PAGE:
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Hall of Fame basketball coach Bobby Knight has died at 83

The family of Basketball Hall of Famer Bobby Knight said Wednesday that he died Wednesday at his Bloomington, Ind., home.

His outspoken attitude won over admirers and critics. He was 83. Knight was collegiate basketball royalty.

His record garnered praise and nicknames. His fans called him “the general.” Knight finished with over 900 wins, making him one of the most successful college coaches in the US. He was brash and rude, and his explosive temper often tarnished his successes.

After Bobby retired, John Feinstein, who wrote A Season on the Brink about Knight and the Hoosiers, spoke with NPR in 2008. Bob Knight was the best when he was good. A generous man. Cared about his players. He graduated.

Hall of Fame basketball coach Bobby Knight has died at 83

Feinstein called him the best. “When he was bad, there were few worse.” But Bobby was revered by many of his former players and fans, especially in basketball-loving Indiana, where he spent most of his coaching career. On October 25, 1940, Robert Montgomery Knight was born in Massillon, Ohio, and raised in Orrville, a tiny hamlet 20–30 miles outside Akron.

In 1960, Knight helped Ohio State University win the NCAA championship under Fred Taylor, a future Hall of Fame coach. Knight began head coaching at West Point. He was the youngest NCAA varsity coach at 24. Indiana University hired him in 1971 and kept him for 29 years.

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Bobby taught the team his motion offence, a game concept in which players reacted to the defence, established screens, and passed the ball until a teammate was open instead of using planned plays. He was known for his discipline and hard work. He also encouraged his athletes to study and attend class. Knight graduated about 80% of Indiana students, nearly double the Division I national average.

Mike Woodson, Indiana’s head coach, played for Bobby in the 1970s. Woodson played and coached in the NBA and credits Bobby for his success. “He taught me how to play the game of basketball from a fundamental standpoint,” said Woodson. “He taught me how to be a man on and off the floor, and that was huge for me coming out of the inner cities of Indianapolis.” Knight led Indiana to three NCAA titles in 1976, 1981, and 1987.


The team won 11 Big Ten titles and one NIT in 1979. Bobby led the U.S. teams that won gold at the 1979 Pan American Games and 1984 Olympics, in addition to coaching college. Those triumphs earned him several trophies, including four National Coach of the Year titles. Knight was inducted into the Naismith Memorial Basketball Hall of Fame in 1991.

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Bobby complimented his assistant coaches and basketball players for his success in his remarks. “I’ve never felt comfortable with the award ‘Coach of the Year’ or coach of anything,” said Knight. “I think there’s a much more appropriate nomenclature that could be used, and that would be ‘Team of the Year.'” The National Collegiate Basketball Hall of Fame inducted Knight in 2006.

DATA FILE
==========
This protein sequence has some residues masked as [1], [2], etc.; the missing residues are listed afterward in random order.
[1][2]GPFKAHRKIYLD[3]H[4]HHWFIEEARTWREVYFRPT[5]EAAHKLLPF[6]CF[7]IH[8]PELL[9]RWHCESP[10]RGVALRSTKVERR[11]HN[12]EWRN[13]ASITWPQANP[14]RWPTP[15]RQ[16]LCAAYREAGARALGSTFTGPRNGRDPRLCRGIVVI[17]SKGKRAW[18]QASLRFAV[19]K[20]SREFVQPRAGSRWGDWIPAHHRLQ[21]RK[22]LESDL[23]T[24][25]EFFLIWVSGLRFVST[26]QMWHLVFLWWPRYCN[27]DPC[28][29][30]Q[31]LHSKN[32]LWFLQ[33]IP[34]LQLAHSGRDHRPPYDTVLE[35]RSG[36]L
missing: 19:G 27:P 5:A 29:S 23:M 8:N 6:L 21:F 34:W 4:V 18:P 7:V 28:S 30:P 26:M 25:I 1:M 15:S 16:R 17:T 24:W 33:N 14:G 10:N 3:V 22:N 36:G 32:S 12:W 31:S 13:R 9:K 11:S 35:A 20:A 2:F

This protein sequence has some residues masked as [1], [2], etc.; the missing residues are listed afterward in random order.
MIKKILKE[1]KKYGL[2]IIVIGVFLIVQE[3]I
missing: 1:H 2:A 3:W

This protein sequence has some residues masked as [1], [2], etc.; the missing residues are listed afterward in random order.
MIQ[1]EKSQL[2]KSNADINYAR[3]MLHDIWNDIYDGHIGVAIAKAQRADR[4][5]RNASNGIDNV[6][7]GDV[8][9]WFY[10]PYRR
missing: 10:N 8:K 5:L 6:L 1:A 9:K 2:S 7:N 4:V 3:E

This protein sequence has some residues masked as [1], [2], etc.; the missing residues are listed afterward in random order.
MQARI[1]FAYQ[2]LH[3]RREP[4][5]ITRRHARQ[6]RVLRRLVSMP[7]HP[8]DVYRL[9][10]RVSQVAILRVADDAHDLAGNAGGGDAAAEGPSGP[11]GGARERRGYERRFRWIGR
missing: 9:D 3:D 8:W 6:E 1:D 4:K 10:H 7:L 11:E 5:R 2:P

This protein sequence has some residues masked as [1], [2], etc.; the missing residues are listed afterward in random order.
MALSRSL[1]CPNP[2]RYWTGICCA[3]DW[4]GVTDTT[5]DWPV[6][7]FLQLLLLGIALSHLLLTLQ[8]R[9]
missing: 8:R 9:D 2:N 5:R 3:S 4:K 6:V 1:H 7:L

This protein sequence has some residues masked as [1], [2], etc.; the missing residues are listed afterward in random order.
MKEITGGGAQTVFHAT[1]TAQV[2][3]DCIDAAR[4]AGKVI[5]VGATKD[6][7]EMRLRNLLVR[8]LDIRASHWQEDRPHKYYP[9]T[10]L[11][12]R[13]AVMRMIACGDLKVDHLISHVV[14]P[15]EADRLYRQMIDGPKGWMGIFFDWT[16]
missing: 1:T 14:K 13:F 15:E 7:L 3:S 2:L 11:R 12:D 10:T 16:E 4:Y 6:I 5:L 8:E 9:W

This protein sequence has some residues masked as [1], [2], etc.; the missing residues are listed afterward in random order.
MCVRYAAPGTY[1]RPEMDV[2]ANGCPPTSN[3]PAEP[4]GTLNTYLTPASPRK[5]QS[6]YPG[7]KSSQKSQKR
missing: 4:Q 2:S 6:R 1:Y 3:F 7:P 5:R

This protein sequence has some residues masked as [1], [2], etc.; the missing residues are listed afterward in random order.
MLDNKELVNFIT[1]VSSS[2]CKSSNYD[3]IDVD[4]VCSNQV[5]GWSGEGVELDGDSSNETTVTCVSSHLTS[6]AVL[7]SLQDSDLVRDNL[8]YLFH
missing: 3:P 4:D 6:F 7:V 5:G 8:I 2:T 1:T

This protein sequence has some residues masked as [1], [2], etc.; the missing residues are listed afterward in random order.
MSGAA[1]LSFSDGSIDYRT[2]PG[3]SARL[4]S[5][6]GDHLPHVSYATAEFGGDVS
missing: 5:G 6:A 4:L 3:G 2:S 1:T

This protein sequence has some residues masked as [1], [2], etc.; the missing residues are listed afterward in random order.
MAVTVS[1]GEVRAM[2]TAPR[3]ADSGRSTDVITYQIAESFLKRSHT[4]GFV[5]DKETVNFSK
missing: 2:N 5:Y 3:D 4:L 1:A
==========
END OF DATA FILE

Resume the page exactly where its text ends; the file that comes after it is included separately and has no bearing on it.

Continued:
Bobby was content off the court despite his winning streak. He often yelled at referees and players. He was charged with attacking a Puerto Rico police officer during a Pan American Games practice in 1979. He threw a chair across the court against Indiana’s archrival, Purdue University, in 1985.

NBC confronted him about bad calls and stress in 1988, and he answered, “If rape is inevitable, relax and enjoy it.” He explained that he was using an ancient phrase and not discussing rape. The comment outraged women’s groups. Knight led Indiana to 662 wins and 239 losses.

After his discharge, Knight coached at Texas Tech for almost seven years before resigning in 2008. He then analysed college basketball for ESPN until his contract expired in 2015. After nearly two decades away from Indiana University, the former coach returned in 2019 in poor health.

The following year, Knight entered Indiana’s Assembly Hall for a standing ovation at halftime against Purdue. He was silent but led the audience in his famous chant, “Defence, defence, defence.” Knight wrote about his coaching philosophy and life application in The Power of Negative Thinking. In an NPR interview, he advised individuals to work for success and a better day.

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The more we believe in doing things better and correctly, the more we should make it happen rather than hope for it. I viewed coaching that way throughout my career.” Knight was discharged from an Indiana hospital in April after an unexplained illness. After thanking supporters and praying, the family announced private services on Wednesday.

“We will continue to celebrate his life and remember him today and forever as a beloved husband, father, coach, and friend,” added the release. The family requested donations to the Alzheimer’s Association or Marian University in lieu of flowers.

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